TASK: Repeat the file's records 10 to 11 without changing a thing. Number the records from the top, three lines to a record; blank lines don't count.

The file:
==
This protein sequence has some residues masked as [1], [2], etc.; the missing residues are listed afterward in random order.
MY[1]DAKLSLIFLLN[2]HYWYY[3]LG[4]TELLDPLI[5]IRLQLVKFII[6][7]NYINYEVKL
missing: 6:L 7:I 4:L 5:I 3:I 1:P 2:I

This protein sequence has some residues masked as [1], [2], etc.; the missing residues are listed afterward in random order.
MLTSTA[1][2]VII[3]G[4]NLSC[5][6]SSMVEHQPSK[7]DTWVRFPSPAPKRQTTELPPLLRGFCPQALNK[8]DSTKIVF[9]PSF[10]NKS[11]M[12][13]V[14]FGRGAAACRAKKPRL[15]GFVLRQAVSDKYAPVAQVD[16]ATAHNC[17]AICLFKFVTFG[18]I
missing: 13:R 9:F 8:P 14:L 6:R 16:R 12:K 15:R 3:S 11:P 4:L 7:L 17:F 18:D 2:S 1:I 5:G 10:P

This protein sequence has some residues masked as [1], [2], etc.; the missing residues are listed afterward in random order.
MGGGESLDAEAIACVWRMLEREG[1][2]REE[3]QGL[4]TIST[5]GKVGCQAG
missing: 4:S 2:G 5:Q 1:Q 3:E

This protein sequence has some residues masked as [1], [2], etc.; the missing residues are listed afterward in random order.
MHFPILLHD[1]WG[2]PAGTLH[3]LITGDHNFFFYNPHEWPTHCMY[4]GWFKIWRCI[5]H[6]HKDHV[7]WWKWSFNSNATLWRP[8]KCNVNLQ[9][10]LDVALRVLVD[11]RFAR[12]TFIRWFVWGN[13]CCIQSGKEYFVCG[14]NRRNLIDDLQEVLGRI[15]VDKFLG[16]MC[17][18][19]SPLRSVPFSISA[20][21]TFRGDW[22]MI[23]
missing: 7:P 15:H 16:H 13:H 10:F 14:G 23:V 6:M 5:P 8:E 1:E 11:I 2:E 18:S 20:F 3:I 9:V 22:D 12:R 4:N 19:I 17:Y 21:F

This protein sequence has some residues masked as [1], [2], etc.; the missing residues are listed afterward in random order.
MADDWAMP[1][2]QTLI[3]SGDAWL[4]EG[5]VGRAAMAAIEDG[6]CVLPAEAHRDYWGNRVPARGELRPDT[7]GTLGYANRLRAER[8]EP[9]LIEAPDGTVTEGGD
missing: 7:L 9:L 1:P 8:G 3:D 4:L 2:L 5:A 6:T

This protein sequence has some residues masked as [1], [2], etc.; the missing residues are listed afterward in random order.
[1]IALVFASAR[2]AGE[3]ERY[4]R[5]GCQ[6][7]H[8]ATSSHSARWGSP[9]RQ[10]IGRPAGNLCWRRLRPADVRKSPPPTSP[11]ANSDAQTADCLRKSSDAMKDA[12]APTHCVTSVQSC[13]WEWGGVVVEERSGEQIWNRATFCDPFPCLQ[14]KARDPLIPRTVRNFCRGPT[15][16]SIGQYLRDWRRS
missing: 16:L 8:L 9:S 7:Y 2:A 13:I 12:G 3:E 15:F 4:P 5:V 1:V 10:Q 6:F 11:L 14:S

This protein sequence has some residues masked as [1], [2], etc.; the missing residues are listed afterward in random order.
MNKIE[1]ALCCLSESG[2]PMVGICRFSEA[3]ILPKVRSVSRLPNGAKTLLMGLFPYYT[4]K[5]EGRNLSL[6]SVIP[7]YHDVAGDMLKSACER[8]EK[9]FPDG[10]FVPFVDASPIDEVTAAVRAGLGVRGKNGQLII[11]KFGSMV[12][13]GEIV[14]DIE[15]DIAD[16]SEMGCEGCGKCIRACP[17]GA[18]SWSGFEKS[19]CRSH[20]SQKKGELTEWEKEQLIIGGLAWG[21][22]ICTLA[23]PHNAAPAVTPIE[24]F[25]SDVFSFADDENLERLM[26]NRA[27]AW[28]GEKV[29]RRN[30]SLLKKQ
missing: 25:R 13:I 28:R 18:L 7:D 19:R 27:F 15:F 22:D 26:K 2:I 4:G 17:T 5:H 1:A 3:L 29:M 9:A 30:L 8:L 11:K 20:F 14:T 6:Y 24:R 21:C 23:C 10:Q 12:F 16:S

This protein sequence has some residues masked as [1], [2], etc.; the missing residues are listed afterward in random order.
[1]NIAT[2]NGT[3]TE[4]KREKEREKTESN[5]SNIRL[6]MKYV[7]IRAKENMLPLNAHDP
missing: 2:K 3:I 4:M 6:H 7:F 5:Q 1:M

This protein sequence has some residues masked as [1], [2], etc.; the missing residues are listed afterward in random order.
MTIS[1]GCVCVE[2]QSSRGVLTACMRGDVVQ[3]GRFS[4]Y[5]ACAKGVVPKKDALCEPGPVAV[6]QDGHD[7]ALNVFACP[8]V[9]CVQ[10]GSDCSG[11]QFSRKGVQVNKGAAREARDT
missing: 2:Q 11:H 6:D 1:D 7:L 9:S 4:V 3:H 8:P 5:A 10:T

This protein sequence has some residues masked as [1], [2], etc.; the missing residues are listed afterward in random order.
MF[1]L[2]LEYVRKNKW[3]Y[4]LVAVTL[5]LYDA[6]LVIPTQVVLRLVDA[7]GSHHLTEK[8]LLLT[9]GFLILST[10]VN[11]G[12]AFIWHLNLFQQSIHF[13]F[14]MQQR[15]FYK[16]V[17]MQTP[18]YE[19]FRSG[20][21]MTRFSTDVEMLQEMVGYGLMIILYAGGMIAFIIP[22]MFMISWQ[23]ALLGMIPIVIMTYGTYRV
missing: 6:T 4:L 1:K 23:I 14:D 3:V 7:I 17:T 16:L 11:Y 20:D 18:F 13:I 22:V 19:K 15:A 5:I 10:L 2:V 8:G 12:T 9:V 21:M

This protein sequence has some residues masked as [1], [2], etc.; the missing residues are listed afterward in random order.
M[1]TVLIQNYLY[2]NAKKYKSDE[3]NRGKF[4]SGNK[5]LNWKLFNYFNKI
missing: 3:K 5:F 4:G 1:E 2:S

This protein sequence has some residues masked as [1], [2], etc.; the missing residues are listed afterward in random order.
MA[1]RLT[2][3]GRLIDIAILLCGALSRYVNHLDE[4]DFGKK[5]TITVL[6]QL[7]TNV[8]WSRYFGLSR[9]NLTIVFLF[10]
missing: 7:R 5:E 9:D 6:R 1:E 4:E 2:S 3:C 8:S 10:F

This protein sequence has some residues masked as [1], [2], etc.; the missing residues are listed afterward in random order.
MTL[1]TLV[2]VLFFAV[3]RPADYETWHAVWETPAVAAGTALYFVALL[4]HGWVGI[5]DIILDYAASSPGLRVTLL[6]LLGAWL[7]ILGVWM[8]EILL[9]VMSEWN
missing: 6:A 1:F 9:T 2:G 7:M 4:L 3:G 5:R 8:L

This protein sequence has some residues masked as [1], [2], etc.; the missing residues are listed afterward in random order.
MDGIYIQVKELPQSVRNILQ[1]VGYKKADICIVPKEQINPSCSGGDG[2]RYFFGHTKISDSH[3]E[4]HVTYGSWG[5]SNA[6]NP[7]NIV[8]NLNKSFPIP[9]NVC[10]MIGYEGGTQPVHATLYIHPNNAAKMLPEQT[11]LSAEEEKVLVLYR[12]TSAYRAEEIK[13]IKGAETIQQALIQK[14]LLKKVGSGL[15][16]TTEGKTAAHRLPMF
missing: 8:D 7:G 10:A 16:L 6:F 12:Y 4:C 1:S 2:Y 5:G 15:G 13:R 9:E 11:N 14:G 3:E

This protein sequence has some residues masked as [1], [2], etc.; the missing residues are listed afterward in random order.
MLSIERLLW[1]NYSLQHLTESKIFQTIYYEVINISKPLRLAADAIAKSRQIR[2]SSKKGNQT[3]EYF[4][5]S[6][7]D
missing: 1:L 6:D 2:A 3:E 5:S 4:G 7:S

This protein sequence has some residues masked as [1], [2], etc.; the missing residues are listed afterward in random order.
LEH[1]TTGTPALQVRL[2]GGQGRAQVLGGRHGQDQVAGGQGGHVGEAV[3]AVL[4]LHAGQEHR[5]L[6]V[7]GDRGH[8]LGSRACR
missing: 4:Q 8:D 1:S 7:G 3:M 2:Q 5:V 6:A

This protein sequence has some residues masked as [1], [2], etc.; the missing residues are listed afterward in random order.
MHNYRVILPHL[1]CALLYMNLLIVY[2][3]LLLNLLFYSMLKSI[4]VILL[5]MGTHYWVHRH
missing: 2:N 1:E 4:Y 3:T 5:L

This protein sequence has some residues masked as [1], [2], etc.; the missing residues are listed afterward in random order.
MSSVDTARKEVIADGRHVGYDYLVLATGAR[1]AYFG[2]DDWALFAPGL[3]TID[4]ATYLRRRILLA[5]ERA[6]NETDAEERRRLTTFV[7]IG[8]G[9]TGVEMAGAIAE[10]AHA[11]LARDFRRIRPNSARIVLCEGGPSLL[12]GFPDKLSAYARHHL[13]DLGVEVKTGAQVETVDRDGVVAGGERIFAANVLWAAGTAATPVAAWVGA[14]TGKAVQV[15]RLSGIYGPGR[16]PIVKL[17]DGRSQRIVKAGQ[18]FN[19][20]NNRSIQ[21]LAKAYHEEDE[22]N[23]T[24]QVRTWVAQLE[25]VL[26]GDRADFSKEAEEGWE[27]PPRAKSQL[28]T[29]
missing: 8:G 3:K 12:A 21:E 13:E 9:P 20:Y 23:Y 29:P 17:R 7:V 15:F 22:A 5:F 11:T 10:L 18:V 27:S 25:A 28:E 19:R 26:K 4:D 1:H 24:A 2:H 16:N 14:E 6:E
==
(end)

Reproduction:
This protein sequence has some residues masked as [1], [2], etc.; the missing residues are listed afterward in random order.
MF[1]L[2]LEYVRKNKW[3]Y[4]LVAVTL[5]LYDA[6]LVIPTQVVLRLVDA[7]GSHHLTEK[8]LLLT[9]GFLILST[10]VN[11]G[12]AFIWHLNLFQQSIHF[13]F[14]MQQR[15]FYK[16]V[17]MQTP[18]YE[19]FRSG[20][21]MTRFSTDVEMLQEMVGYGLMIILYAGGMIAFIIP[22]MFMISWQ[23]ALLGMIPIVIMTYGTYRV
missing: 6:T 4:L 1:K 23:I 14:D 3:V 7:I 17:T 16:L 11:Y 20:D 18:F 13:I 22:V 19:K 15:A 5:I 10:L 2:V 8:G 12:T 9:V 21:M

This protein sequence has some residues masked as [1], [2], etc.; the missing residues are listed afterward in random order.
M[1]TVLIQNYLY[2]NAKKYKSDE[3]NRGKF[4]SGNK[5]LNWKLFNYFNKI
missing: 3:K 5:F 4:G 1:E 2:S